"The Hero of the Humber": John Ellerthorpe of East Yorkshire
31/07/2020 | S. Griffiths
“Hero of The Humber”:
John Ellerthorpe of East Yorkshire
Inscription made up by Ellerthorpe for the side of various stamped pottery wares sold with his name on. Both taken from http://museumshull.blogspot.com/2015/09/john-ellerthorpe-hero-of-humber.html
© Hull Museums
For this Yorkshire Day (1st August 2020) we’ve decided to recount the little-known story of John Ellerthorpe, late of Hull and Hessle; also known as the Hero of The Humber. Some of our Yorkshire and Humber based readers will certainly know of John and his lifesaving exploits during the 19th Century. And in his day he was famous around the Humber and gained medals from as far as London for his bravery…
In the age of the Humber Ferries, Packet Boats and horse-drawn coach travel the Humber Estuary provided the connection between Britain’s interior towns and cities of the Trent, Aire, Don and Ouse systems and the North Sea. This included major settlements like Gainsborough, Nottingham, Derby, Sheffield, Doncaster, Leeds, Selby and York. This, to an extent, is still the case today; with the large international ports of Immingham, Hull, Grimsby and Goole all connected via road and rail for trade and commerce. But it is hard to imagine the extent of traffic during the 19th century with the addition of public transport; increased small scale trade networks across and out of the estuary and “cottage” style fishing industries within the estuary itself (like the Paull Shrimpers).
This is the water-born landscape that John Ellerthorpe spent most of his life plying; also visiting far flung parts of the empire on occasion. Born (1806) in the little village of Rawcliffe, East Yorkshire, his career on the Humber started at ten, when his father became a ferryman at Hessle; running the Hessle to Barton-upon-Humber ferry. Between occasional work with his father and days at school (and sometimes instead of school!) John developed what became key experience in strong swimming; first in the local drains of the East Riding and soon after the tidal Humber (something we do not condone today!!).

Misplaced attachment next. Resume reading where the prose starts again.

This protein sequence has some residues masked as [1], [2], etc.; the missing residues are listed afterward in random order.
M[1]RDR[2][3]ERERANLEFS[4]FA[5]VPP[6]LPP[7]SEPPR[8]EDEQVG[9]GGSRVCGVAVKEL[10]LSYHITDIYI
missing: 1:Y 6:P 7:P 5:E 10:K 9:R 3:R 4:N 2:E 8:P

This is a time when Hessle was not only the site for the long-standing passenger ferry across to Barton but also a bustling haven and harbour. Shipbuilding was a large part of the local economy since at least 1691, with many of the more famous Hull based boat building companies (such as Blaydes) having itinerant shipyards at Hessle; building the larger ships to order here, between Hessle Cliff and Hessle Haven.
Painting by John Carmichael “The Shipyard at Hessle”, 1829. http://museumcollections.hullcc.gov.uk/emuweb5/media.php?irn=35716&image=yes&width=500
© Hull Museums
Back to John Ellerthorpe and his father, John senior. It was during their time together, prior to John Junior leaving Hessle at fourteen to start a seafaring career, that the first lifesaving act happened. In 1820, before leaving for a life-at-sea, he saved one John Ellerthorpe Senior, his father, from Barton Haven on a return trip, late at night in choppy water (Woodcock, 1880).
“We were soon in the boat, but not many yards, when my father fell overboard. I remember crying out most piteously, ‘Oh, my father is overboard,’ when I instantly plunged into the water and soon had fast hold of him.”
Extract from John Ellerthorpe’s notes published in Woodcock (1880: pg 51)
Barton Haven, as seen today, where John Jnr. saved his father in 1820.